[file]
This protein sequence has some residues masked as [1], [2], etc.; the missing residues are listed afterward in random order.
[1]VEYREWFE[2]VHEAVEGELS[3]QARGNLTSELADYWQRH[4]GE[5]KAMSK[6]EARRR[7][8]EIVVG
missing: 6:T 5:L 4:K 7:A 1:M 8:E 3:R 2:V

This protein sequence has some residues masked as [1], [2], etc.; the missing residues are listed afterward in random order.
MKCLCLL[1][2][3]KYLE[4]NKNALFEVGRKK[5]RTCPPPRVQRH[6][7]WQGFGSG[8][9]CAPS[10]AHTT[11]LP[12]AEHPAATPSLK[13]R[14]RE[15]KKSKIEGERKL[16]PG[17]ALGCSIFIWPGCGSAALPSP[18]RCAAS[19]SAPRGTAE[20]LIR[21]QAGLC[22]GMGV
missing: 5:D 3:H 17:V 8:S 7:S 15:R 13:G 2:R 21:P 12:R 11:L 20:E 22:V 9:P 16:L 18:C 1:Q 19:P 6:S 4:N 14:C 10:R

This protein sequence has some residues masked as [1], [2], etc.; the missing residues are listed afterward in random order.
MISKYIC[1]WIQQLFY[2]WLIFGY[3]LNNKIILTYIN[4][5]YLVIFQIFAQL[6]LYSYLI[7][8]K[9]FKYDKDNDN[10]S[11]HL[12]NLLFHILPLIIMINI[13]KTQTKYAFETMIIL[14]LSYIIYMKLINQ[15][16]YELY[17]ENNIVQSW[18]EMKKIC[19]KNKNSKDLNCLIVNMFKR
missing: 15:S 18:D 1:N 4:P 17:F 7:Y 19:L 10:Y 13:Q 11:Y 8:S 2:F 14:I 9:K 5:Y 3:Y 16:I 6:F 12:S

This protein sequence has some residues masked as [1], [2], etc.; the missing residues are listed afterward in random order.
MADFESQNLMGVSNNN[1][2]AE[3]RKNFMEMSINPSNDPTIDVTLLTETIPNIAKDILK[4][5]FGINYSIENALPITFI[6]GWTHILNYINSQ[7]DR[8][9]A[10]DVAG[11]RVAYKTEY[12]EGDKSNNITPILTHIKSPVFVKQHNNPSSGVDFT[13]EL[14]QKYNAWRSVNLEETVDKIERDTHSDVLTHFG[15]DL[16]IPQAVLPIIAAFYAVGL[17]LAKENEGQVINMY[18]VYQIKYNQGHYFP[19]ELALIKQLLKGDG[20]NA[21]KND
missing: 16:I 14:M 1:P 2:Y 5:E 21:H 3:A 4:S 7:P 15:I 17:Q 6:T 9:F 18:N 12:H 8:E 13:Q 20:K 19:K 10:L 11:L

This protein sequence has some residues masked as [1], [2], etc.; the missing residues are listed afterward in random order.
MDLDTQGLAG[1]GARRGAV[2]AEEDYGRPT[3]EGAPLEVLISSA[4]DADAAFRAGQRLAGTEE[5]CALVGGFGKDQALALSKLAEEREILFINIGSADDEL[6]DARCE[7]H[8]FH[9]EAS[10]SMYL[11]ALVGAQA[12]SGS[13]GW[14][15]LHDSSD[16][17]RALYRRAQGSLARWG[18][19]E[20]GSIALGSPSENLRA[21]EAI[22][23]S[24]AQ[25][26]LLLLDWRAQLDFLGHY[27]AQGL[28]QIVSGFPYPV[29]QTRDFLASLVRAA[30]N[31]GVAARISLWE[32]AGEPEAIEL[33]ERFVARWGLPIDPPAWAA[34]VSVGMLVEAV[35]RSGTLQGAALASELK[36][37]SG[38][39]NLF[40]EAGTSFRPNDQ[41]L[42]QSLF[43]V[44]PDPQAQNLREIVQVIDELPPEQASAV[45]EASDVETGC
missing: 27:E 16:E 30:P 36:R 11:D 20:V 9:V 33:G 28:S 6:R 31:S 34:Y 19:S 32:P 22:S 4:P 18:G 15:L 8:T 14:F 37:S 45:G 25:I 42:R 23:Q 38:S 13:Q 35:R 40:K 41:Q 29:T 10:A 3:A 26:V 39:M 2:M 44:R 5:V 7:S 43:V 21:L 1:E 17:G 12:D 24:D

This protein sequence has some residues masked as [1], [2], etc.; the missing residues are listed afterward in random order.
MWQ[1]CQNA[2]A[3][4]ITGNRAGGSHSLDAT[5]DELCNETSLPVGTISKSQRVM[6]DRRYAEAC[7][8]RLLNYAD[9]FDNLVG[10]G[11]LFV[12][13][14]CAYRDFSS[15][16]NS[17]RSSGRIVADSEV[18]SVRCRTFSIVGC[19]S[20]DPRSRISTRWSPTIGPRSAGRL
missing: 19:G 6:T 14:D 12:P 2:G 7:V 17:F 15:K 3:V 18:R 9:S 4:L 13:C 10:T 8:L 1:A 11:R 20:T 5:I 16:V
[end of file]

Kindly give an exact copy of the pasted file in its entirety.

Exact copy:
This protein sequence has some residues masked as [1], [2], etc.; the missing residues are listed afterward in random order.
[1]VEYREWFE[2]VHEAVEGELS[3]QARGNLTSELADYWQRH[4]GE[5]KAMSK[6]EARRR[7][8]EIVVG
missing: 6:T 5:L 4:K 7:A 1:M 8:E 3:R 2:V

This protein sequence has some residues masked as [1], [2], etc.; the missing residues are listed afterward in random order.
MKCLCLL[1][2][3]KYLE[4]NKNALFEVGRKK[5]RTCPPPRVQRH[6][7]WQGFGSG[8][9]CAPS[10]AHTT[11]LP[12]AEHPAATPSLK[13]R[14]RE[15]KKSKIEGERKL[16]PG[17]ALGCSIFIWPGCGSAALPSP[18]RCAAS[19]SAPRGTAE[20]LIR[21]QAGLC[22]GMGV
missing: 5:D 3:H 17:V 8:S 7:S 15:R 13:G 2:R 21:P 12:R 11:L 20:E 22:V 9:P 16:L 18:C 1:Q 19:P 6:S 4:N 14:C 10:R

This protein sequence has some residues masked as [1], [2], etc.; the missing residues are listed afterward in random order.
MISKYIC[1]WIQQLFY[2]WLIFGY[3]LNNKIILTYIN[4][5]YLVIFQIFAQL[6]LYSYLI[7][8]K[9]FKYDKDNDN[10]S[11]HL[12]NLLFHILPLIIMINI[13]KTQTKYAFETMIIL[14]LSYIIYMKLINQ[15][16]YELY[17]ENNIVQSW[18]EMKKIC[19]KNKNSKDLNCLIVNMFKR
missing: 15:S 18:D 1:N 4:P 17:F 7:Y 19:L 10:Y 13:Q 11:Y 8:S 2:F 14:I 9:K 5:Y 3:Y 16:I 6:F 12:S

This protein sequence has some residues masked as [1], [2], etc.; the missing residues are listed afterward in random order.
MADFESQNLMGVSNNN[1][2]AE[3]RKNFMEMSINPSNDPTIDVTLLTETIPNIAKDILK[4][5]FGINYSIENALPITFI[6]GWTHILNYINSQ[7]DR[8][9]A[10]DVAG[11]RVAYKTEY[12]EGDKSNNITPILTHIKSPVFVKQHNNPSSGVDFT[13]EL[14]QKYNAWRSVNLEETVDKIERDTHSDVLTHFG[15]DL[16]IPQAVLPIIAAFYAVGL[17]LAKENEGQVINMY[18]VYQIKYNQGHYFP[19]ELALIKQLLKGDG[20]NA[21]KND
missing: 16:I 14:M 1:P 2:Y 5:E 21:H 3:A 4:S 7:P 15:I 17:Q 6:T 9:F 18:N 12:H 8:E 13:Q 20:K 19:K 10:L 11:L

This protein sequence has some residues masked as [1], [2], etc.; the missing residues are listed afterward in random order.
MDLDTQGLAG[1]GARRGAV[2]AEEDYGRPT[3]EGAPLEVLISSA[4]DADAAFRAGQRLAGTEE[5]CALVGGFGKDQALALSKLAEEREILFINIGSADDEL[6]DARCE[7]H[8]FH[9]EAS[10]SMYL[11]ALVGAQA[12]SGS[13]GW[14][15]LHDSSD[16][17]RALYRRAQGSLARWG[18][19]E[20]GSIALGSPSENLRA[21]EAI[22][23]S[24]AQ[25][26]LLLLDWRAQLDFLGHY[27]AQGL[28]QIVSGFPYPV[29]QTRDFLASLVRAA[30]N[31]GVAARISLWE[32]AGEPEAIEL[33]ERFVARWGLPIDPPAWAA[34]VSVGMLVEAV[35]RSGTLQGAALASELK[36][37]SG[38][39]NLF[40]EAGTSFRPNDQ[41]L[42]QSLF[43]V[44]PDPQAQNLREIVQVIDELPPEQASAV[45]EASDVETGC
missing: 27:E 16:E 30:P 36:R 11:D 20:V 9:V 33:G 28:S 6:R 31:S 34:Y 19:S 32:P 22:S 4:P 18:G 15:L 8:T 14:F 37:S 45:G 25:I 42:R 23:Q 38:S 13:Q 35:R 40:K 41:Q 29:T 10:A 3:A 26:V 39:M 2:M 44:R 5:V 7:S 43:V 21:L 1:E 17:G 12:D 24:D

This protein sequence has some residues masked as [1], [2], etc.; the missing residues are listed afterward in random order.
MWQ[1]CQNA[2]A[3][4]ITGNRAGGSHSLDAT[5]DELCNETSLPVGTISKSQRVM[6]DRRYAEAC[7][8]RLLNYAD[9]FDNLVG[10]G[11]LFV[12][13][14]CAYRDFSS[15][16]NS[17]RSSGRIVADSEV[18]SVRCRTFSIVGC[19]S[20]DPRSRISTRWSPTIGPRSAGRL
missing: 19:G 6:T 14:D 12:P 2:G 7:V 17:F 15:K 3:V 18:R 9:S 4:L 13:C 10:T 8:L 1:A 11:R 20:T 5:I 16:V